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Advanced NFL Stats: Looking at the 49ers pass rush against the Saints

I examine some pass rush numbers from the Saints' game.

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Derick E. Hingle-USA TODAY Sport

By and large, the statistics in this post are coming from Pro Football Focus. They have signature stats that are more conventionally comprehensible (like how many QB hurries a lineman gives up). In addition, though, PFF provides weekly "grades" that are overall numbered scores. You can read about their grading process HERE. Positive numbers are good while negative numbers are bad. Anything above +1 is a really good game; anything below -1 is quite a bad game. The grade is a composite grade of different smaller grades (like "pass blocking"). I will typically highlight the strengths and/or weaknesses of a particular performance by looking at these composite grades.

The reason this post is so late in the week is due to some personal issue; as a consequence, I wasn't able to watch the game against the Saints live. I watched it already knowing the outcome and the talking points concerning what happened. When one watches a game this way, it changes the way one evaluates it as it is ongoing. 23-20 seemed a bit lower than I expected, so I assumed that the pass rush was disrupting Drew Brees left and right. Upon watching the game, I think it's fair to say that I was a bit off. There were some nice moments, but by and large, Brees had a decent amount of time. He was occasionally hurried (in particular, Justin Smith generated a nice 5 hurries and Patrick Willis 3), but not frequently hit.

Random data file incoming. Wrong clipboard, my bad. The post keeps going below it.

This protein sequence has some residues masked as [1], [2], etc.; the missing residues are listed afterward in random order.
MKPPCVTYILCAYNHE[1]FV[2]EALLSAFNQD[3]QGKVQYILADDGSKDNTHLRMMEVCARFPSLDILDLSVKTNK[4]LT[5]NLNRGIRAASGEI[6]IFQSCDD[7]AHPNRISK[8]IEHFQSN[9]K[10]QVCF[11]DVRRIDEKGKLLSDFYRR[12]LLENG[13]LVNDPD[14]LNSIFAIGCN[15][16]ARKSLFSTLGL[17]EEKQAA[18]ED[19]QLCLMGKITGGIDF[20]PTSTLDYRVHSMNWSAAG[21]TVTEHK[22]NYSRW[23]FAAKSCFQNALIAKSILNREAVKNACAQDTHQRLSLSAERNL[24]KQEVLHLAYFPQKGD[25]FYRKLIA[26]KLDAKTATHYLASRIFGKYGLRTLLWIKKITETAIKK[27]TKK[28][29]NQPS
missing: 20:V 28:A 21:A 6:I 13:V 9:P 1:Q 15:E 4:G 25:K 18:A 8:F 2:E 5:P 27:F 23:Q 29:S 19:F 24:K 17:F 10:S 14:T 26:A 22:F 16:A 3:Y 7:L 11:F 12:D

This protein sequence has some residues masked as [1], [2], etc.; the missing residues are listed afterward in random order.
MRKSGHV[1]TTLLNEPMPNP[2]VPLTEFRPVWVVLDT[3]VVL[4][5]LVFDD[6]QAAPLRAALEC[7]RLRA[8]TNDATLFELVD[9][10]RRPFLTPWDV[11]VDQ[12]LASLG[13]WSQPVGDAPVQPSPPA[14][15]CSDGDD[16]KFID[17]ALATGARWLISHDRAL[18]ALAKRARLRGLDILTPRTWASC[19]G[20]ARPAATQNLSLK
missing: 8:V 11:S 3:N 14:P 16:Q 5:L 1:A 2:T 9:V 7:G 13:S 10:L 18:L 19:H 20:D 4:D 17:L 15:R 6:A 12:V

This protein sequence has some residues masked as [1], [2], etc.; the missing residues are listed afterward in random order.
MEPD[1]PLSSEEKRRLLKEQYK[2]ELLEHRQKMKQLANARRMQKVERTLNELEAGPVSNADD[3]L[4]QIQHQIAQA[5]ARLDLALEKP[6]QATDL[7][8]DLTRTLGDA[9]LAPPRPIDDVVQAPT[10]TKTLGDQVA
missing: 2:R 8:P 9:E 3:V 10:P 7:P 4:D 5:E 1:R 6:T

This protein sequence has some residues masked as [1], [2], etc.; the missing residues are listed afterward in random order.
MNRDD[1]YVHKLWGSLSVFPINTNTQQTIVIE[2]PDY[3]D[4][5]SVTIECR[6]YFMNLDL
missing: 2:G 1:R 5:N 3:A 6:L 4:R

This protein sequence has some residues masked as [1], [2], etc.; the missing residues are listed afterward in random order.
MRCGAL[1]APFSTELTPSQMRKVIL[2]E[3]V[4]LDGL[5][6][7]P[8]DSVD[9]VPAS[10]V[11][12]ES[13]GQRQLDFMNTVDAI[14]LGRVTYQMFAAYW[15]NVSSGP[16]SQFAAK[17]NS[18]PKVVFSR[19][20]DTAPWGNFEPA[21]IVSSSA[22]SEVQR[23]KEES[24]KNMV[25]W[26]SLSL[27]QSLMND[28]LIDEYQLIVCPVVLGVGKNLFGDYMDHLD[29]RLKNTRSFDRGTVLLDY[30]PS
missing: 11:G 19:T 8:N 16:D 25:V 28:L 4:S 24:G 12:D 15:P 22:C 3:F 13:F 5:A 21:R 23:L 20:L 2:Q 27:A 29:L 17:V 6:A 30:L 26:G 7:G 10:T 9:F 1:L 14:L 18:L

So, I thought it might be instructive to look at the pass rushing output of our three main pass rushing OLBs (NB: Dan Skuta seems to occasionally come out of nowhere with a nice pass rush - but, by and large, he is more of a run stopper).

Ahmad Brooks: -1.8 PFF Pass Rush, 1 QB Sack, 0 QB Hits, 0 QB Hurries

The big story with Mr. Brooks this game is obviously the penalty that, basically, handed the Saints the game. From a purely pass rushing perspective, though, it was some fine work. He sped right past the tackle and into Brees. Unfortunately, this was nearly all he did on the day. Ending the game with 1 sack on 32 pass rush plays, he was inconsistent in getting to the QB. Thus, PFF gave him the dreary -1.8 score for his pass rush attempts. He did have a nice day otherwise, earning a 1.6 grade in pass coverage and a 0.3 in run defense.

Aldon Smith: 0.3 PFF Pass Rush Grade, 0 Sacks, 1 QB Hit, 2 QB Hurries

In nearly the same amount of pass rush plays as Ahmad Brooks (30 to Brooks' 32), Aldon tripled the time he disrupted the QB with his 1 hit and 2 hurries. What was encouraging for Aldon was his greater presence on the field: he ended up playing in 44 total plays. And, while working through the rust, Mr. Smith was able to contribute at a level most people likely expected from him coming back. His 0.3 pass rush score is an encouraging starting point as he looks to close out the season strong. The key now will be turning these hurries into sacks. This is, of course, something he has been historically quite good at.

Corey Lemonier: -0.4 PFF Pass Rush Grade, 0 Sacks, 0 QB Hits, 0 QB Hurries

Simply based upon the conventional pass rush numbers, this game looked like a bit of a dud for Mr. Lemonier. Heck, he didn't even have a tackle or an assist. But, there is one number to keep in mind here: 5. Corey was only on the field for 5 plays against the Saints, 4 of which were pass rush plays. This seems a bit odd to me. Save against the Jaguars, Lemonier was rushing the passer quite well. So well, in fact, that he deserves more playing time. At one point in the game, the 49ers had Brooks, Smith, Lemonier, and Justin Smith all in, ready to rush the passer. This is, I think, an effective group of guys in a passing situation. Our defense loves to get pressure with four guys while everybody else drops back into coverage. I hope Lemonier's role expands a bit more in the coming weeks.

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